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Patents for Harnessing Demons

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  • Andrius Kulikauskas
    I ve had discussions with one of our lab members about protecting an innovation they ve come up with. They would like to sell licenses to corporations but are
    Message 1 of 3 , Oct 4, 2005
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      I've had discussions with one of our lab members about protecting an
      innovation they've come up with. They would like to sell licenses to
      corporations but are also attracted by an open source route. One
      example to think about is the MP3 format which charges for the decoder
      rather than the file:
      http://www.mp3licensing.com/royalty/
      and do a variant of that strategy.

      I share below Flemming Funch's recent post on the movie The Corporation
      http://www.thecorporation.tv I'm very struck by the thought that
      corporations have all the rights of humans but none of the
      responsibilities. They seem very much like the demons which Jesus
      drives out in the Gospels. Or like the jinns (genies?) in the Quran.

      I've been wondering about a form of Patent (for intellectual property)
      that would allow humans to use it without permission (and hence for
      free) but would require corporations to ask for permission with each use
      (and pay). That would be a way to harness the genies. There are
      Lithuanian folk tales where the demons are used to power windmills, etc.
      I'm just wondering what's the practical way to do that.

      I appreciate our thoughts and I share Flemming's post.

      Andrius

      Andrius Kulikauskas
      Minciu Sodas
      http://www.ms.lt
      ms@...
      +370 (5) 264 5950
      Vilnius, Lithuania

      Flemming Funch
      http://ming.tv/flemming2.php/__show_article/_a000010-001578.htm
      http://www.openleader.com/index.php/Cyfranogi/Corporations

      I finally saw the movie The Corporation. I mentioned it previously here.
      It is a documentary about, well, corporations. Very well researched,
      about the history of the concept of the corporation, and about how
      (badly) corporations often end up behaving, following quite naturally
      from their foundation, from what they're defined as. In brief, a
      corporation is a legal person, but a person with often huge amounts of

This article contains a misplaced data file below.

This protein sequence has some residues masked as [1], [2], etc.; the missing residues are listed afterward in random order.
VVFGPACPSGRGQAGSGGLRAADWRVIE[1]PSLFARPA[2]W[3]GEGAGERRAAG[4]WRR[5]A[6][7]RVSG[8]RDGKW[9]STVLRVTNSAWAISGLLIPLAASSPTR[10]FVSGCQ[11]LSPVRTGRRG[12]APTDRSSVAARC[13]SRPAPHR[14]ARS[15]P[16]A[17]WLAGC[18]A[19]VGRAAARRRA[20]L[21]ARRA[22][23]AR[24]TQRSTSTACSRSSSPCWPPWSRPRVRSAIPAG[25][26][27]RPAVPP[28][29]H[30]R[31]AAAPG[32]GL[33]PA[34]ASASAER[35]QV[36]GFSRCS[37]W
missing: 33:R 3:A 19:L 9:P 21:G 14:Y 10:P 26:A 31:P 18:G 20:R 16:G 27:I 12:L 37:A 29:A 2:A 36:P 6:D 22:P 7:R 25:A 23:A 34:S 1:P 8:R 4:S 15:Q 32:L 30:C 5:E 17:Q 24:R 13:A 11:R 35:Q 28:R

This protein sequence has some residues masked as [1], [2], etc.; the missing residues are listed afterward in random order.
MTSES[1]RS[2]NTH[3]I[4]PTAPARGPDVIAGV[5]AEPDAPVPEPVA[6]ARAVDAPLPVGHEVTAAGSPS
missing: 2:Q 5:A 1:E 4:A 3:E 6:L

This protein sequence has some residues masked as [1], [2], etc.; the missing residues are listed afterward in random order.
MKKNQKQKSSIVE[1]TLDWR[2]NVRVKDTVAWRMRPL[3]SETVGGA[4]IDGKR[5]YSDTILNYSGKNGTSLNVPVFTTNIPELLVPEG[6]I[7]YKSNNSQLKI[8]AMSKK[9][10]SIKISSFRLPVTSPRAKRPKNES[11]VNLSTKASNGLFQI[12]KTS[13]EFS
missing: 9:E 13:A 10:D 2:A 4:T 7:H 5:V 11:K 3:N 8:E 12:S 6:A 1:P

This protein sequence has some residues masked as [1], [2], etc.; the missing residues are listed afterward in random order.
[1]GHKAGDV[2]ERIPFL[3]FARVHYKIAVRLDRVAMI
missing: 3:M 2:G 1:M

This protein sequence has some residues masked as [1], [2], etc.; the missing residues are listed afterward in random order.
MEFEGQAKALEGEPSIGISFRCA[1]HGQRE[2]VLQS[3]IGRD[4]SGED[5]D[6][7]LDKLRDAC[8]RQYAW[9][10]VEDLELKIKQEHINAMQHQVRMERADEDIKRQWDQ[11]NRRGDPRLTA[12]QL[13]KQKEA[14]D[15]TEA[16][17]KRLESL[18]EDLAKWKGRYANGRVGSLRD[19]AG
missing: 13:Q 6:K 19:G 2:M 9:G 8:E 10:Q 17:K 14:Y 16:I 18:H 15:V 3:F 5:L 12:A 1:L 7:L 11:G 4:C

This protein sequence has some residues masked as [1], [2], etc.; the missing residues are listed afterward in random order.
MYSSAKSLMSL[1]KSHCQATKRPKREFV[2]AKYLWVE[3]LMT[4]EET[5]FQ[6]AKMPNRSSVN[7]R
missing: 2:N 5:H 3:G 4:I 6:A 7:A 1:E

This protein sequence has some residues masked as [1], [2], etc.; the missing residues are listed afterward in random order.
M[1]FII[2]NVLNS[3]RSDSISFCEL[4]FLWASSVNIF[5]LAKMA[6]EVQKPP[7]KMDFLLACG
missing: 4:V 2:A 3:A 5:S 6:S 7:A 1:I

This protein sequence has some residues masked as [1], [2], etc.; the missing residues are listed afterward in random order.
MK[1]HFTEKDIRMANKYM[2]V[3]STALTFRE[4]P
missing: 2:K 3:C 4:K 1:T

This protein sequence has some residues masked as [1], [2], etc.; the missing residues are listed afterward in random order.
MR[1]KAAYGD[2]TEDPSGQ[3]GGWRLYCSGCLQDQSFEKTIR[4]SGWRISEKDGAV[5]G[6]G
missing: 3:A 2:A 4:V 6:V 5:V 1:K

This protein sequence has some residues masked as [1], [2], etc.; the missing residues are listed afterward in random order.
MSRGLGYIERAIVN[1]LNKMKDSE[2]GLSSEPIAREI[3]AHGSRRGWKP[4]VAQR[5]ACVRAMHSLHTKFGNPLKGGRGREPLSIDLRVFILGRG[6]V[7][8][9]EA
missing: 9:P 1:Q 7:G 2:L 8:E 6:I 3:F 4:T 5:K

resources, and no need to answer to the same standards as regular
      humans. The obligation of the people who run a corporation is to make
      large and increasing amounts of money for the people who own it. They
      might be nice enough people on their own, but their job is simply to
      acquire as large profits as possible. It is quite harmonious with that
      aim to use child slave labor in foreign countries, or to let foreign
      armies eliminate protesters who object to the environmental record of
      their factories. Maybe not right, maybe not moral, but a corporation has
      no conscience. It luckily has some people running it, who sometimes have
      a conscience. But in itself it doesn't. So, if we evaluate a typical
      multi-national corporation as if it were a person, it would fit every
      criterion for being a psychopath. It can continously get away with all
      sorts of irresponsible and destructive behavior. Yes, it might get
      fined, somebody might get fired, somebody might even go to jail, but
      those are just expenses and minor inconveniences. The corporation itself
      typically goes on. Unless it somehow fails to make profits.

      Another enlightening aspect is the economic concept of externality. It
      is basically when a business makes a decision that causes costs (or
      possibly benefits) to be incurred outside that particular organization.
      You make it somebody else's problem, essentially. For example, a
      corporation might cause heavy wear and tear on certain public roads, but
      might let the local city government bear the costs of that. Or it might
      pollute, and let somebody else worry about that. Or it might let some